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Tent Camps Turn into War Zone; Indian Submarine Explodes, Sinks; UPS Plane Crashes; Russian Gay Rights; Bradley Manning Sentencing; Pistorius To Be Indicted; Turmoil in Egypt

Aired August 14, 2013 - 12:00   ET


FREDRICKA WHITFIELD, CNN ANCHOR: That's what protesters are saying in Egypt after tent camps turned into war zones. We're live on the ground in Cairo.

MICHAEL HOLMES, CNN ANCHOR: Also, there have been deaths. How many, we don't know, after an explosion on a submarine. The latest on the rescue efforts in India coming up.

WHITFIELD: And, fire and explosions in Alabama. A massive cargo plane crashes on a street.

Welcome to AROUND THE WORLD. I'm Fredricka Whitfield, in for Suzanne Malveaux today.

HOLMES: Good to have you here. I'm Michael Holmes. Thanks for your company, everyone. We'd like to welcome our viewers in the United States and indeed around the world. Let's begin in Egypt.

Tanks, tear gas, gunfire, the crackdown against supporters of the ousted Egyptian President Mohamed Morsy grows bloodier, more intense every hour. Arwa Damon actually had to dodge gunfire during a live report with me from Cairo a short time ago on CNN International.


ARWA DAMON, CNN SENIOR INTERNATIONAL CORRESPONDENT: For some of the hard core supporters, we will see them out there continuously (INAUDIBLE). But then at the same time you have -

We're OK.


HOLMES: And, fortunately, indeed, they were all OK. Obviously a very volatile and dangerous situation unfolding in Egypt.

WHITFIELD: Let's, in fact, go to Arwa Damon right now, hopefully in a safer situation. But, of course, with their protective gear there from our Reza Sayah.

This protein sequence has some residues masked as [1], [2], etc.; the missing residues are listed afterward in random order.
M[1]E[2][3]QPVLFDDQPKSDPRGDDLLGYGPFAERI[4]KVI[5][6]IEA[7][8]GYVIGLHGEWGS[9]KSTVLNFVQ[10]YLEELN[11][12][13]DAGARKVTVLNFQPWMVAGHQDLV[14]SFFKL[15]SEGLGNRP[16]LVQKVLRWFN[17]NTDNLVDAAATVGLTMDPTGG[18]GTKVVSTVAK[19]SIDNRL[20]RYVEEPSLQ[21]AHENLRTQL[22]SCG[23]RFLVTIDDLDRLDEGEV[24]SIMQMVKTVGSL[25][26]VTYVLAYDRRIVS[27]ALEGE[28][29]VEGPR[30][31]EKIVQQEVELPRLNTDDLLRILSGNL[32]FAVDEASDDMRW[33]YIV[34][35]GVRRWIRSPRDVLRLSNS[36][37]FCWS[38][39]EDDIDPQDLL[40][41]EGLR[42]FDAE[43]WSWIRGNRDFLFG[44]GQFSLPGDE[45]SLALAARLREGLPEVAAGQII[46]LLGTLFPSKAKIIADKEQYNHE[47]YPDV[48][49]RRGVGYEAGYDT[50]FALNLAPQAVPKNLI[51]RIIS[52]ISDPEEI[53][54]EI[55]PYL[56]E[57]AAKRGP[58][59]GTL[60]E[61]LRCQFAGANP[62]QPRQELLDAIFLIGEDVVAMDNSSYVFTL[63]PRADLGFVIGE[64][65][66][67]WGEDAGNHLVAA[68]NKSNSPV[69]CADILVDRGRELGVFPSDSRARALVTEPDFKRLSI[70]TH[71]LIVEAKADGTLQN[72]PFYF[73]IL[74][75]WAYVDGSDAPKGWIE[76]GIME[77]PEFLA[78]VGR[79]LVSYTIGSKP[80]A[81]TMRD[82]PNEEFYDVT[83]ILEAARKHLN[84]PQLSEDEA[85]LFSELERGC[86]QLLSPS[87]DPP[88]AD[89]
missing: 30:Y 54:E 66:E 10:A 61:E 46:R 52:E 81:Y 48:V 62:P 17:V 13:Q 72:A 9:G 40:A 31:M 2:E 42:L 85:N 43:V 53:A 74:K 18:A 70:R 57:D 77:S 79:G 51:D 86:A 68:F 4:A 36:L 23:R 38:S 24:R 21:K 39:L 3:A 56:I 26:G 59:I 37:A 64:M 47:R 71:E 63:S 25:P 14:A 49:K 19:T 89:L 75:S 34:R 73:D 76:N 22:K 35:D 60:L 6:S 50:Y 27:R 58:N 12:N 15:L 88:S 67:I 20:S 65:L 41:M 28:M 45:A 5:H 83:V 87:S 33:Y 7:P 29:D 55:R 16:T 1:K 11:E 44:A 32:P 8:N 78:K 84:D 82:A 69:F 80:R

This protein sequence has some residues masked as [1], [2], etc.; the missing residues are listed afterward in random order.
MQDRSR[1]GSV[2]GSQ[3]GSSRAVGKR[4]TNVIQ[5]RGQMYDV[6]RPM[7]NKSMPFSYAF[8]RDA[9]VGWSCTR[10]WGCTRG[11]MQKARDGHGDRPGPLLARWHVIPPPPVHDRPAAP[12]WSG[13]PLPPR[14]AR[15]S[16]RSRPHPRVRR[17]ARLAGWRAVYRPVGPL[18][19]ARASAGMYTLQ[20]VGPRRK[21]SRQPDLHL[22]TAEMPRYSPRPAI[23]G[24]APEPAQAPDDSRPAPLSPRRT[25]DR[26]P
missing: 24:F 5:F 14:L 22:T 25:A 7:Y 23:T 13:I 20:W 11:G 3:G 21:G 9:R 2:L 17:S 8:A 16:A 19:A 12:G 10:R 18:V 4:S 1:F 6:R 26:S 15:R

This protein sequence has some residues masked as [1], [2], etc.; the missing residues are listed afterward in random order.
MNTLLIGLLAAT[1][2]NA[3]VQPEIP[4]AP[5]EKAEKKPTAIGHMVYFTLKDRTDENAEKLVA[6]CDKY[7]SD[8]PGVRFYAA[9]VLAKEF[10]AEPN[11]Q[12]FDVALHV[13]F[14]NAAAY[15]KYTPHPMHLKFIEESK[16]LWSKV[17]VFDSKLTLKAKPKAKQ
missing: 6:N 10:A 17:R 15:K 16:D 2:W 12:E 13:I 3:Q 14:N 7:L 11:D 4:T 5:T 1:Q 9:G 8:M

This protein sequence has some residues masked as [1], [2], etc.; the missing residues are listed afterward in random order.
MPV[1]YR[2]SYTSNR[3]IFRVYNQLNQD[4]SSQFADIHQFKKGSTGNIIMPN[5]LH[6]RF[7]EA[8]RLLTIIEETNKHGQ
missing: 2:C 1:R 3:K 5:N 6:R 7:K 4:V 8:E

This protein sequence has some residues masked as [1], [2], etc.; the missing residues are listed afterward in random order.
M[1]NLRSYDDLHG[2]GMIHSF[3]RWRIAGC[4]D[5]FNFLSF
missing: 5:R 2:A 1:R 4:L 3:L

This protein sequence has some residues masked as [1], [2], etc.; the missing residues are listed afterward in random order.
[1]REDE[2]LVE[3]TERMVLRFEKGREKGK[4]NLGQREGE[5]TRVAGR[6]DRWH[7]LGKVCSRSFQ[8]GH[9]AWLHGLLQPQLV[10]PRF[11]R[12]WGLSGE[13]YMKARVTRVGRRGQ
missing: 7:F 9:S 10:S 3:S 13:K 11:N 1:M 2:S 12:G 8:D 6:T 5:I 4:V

So, Arwa, give us an idea, you know, what is taking place. You're at a clinic, right, where people who have been wounded are being treated?

ARWA DAMON, CNN SENIOR INTERNATIONAL CORRESPONDENT: Yes, we are. And basically we're in the same spot where we were earlier in the day. People here are telling us, though, that the shooting in this area stopped around two to three hours ago.

Now, we're at a clinic that is on the outskirts of part of what has emerged now at this site. Pro-Morsy demonstrators gathering in other places. Opposition (ph) cleared out of (INAUDIBLE) earlier in the day and they said that maybe the (INAUDIBLE) this clinic --

WHITFIELD: (INAUDIBLE) there. Arwa Damon, it's a little difficult to understand her right there, clearly. It's a very crowded situation.

Instead, let's go to Reza Sayah, who we saw with the helmet on. Still a very volatile situation.

HOLMES: Indeed it is.

Reza, you've been covering this for hours out on the street there. And because of the volume of fire, yes, protective gear is appropriate. Tell us, what has been happening in the last little while? The security forces cleared one square. That wasn't the end of it by a long way.

REZA SAYAH, CNN INTERNATIONAL CORRESPONDENT: Yes, Michael. And this is the newest information we're getting. According to witness accounts, it looks like Egyptian security forces have indeed cleared out much of this second pro-Morsy demonstration here at the location in east Cairo where we are.

This has just been an incredibly awful day. It's difficult to describe the despair, the outrage, the grief and the bloodshed. I personally have never witnessed anything like this before.